Specializing in Authentic Civil War Artifacts
  • CSA Geneneral Pierre Gustave Toutant-Beauregard on Milk Glass

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    Pierre Gustave Toutant-Beauregard on Milk Glass with backmark, "Permanent improved Ivorytypes, Lardner's Process, Philadelphia". 

    Beauregard (May 28, 1818 – February 20, 1893) was a Southern military officer, politician, inventor, writer, civil servant, and the first prominent general of the Confederate States Army during the American Civil War.  Today he is commonly referred to as P. G. T. Beauregard, but he rarely used his first name as an adult.  He signed correspondence as G. T. Beauregard.

    Trained as a civil engineer at the United States Military Academy, Beauregard served with distinction as an engineer in the Mexican–American War.  Following a brief appointment as superintendent at West Point in 1861, after the South seceded he resigned from the United States Army and became the first brigadier general in the Confederate States Army.  He commanded the defenses of Charleston, South Carolina, at the start of the Civil War at Fort Sumter on April 12, 1861.  Three months later he won the First Battle of Bull Run near Manassas, Virginia.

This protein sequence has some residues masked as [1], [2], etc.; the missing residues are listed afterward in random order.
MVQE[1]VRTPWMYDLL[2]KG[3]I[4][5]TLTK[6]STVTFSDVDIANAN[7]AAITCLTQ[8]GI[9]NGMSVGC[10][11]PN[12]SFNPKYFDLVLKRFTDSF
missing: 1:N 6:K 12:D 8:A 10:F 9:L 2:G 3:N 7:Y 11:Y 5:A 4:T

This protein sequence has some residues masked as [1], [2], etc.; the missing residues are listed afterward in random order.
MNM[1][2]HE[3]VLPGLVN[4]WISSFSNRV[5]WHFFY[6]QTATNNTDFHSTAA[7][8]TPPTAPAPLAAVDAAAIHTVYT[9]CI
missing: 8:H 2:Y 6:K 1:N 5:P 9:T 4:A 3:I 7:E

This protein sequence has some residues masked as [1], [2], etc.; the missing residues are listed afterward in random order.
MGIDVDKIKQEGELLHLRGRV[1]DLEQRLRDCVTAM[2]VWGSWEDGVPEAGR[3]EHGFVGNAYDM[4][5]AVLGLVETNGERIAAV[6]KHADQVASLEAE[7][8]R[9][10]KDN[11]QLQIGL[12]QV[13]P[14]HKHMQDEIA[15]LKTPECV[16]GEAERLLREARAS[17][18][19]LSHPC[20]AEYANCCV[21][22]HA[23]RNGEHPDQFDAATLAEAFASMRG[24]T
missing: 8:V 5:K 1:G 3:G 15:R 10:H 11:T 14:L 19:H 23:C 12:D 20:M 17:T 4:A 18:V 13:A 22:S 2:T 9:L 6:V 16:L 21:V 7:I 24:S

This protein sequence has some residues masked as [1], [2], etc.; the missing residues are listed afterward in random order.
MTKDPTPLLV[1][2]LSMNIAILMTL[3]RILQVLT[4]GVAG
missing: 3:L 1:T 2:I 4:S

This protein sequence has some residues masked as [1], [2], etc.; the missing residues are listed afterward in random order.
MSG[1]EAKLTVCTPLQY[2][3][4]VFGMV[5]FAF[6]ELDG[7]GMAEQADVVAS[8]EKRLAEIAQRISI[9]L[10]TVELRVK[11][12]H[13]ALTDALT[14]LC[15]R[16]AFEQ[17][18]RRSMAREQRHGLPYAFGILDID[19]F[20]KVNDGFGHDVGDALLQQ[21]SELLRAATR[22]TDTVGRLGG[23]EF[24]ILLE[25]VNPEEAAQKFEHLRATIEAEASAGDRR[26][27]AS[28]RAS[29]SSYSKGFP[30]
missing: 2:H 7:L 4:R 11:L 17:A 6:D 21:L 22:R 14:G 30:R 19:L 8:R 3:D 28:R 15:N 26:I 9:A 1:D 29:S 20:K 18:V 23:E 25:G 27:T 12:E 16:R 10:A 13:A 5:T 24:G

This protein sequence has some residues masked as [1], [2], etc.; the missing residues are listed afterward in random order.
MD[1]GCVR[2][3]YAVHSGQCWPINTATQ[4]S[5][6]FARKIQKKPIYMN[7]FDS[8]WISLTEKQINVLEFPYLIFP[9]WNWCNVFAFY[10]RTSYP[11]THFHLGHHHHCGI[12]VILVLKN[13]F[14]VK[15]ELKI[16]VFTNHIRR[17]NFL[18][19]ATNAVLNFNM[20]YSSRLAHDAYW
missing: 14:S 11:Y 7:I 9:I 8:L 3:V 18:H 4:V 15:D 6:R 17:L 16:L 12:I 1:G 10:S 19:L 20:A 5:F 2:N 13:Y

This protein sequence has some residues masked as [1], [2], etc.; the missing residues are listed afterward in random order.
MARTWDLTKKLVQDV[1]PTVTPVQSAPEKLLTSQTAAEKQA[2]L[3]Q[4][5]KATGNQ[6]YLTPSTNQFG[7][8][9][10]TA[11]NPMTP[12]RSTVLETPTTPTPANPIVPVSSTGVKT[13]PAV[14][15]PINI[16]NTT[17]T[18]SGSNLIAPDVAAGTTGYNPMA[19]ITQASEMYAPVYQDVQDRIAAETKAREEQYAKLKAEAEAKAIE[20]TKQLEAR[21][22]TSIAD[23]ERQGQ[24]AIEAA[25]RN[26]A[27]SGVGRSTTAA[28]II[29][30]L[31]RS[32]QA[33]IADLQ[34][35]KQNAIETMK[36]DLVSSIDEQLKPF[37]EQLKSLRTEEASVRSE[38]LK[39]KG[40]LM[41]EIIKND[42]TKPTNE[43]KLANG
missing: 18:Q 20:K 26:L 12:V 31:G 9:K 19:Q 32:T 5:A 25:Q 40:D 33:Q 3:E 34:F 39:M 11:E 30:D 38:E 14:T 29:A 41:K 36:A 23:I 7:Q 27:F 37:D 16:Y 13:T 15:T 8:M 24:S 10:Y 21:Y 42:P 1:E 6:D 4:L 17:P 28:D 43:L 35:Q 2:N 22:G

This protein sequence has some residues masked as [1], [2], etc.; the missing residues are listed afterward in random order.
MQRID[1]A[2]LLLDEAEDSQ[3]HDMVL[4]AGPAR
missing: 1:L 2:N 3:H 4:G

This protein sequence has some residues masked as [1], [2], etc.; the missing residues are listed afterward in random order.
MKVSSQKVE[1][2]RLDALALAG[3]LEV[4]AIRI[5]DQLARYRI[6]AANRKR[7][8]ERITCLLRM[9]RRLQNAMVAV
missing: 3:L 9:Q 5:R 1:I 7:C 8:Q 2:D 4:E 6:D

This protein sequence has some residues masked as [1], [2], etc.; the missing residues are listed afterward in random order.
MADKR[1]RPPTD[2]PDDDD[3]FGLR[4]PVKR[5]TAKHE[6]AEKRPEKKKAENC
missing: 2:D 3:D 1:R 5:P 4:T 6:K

Beauregard commanded armies in the Western Theater, including at the Battle of Shiloh in Tennessee, and the Siege of Corinth in northern Mississippi.  He returned to Charleston and defended it in 1863 from repeated naval and land attacks by Union forces. His greatest achievement was saving the important industrial city of Petersburg, Virginia in June 1864, and thus the nearby Confederate capital of Richmond, from assaults by overwhelmingly superior Union Army forces.

    His influence over Confederate strategy was lessened by his poor professional relationships with President Jefferson Davis and other senior generals and officials.  In April 1865, Beauregard and his commander, General Joseph E. Johnston, convinced Davis and the remaining cabinet members that the war needed to end.  Johnston surrendered most of the remaining armies of the Confederacy, including Beauregard and his men, to Major General William T. Sherman.  Following his military career, Beauregard returned to Louisiana, where he served as a railroad executive, and became wealthy as a promoter of the Louisiana Lottery.

    Inventory Number: HAR 064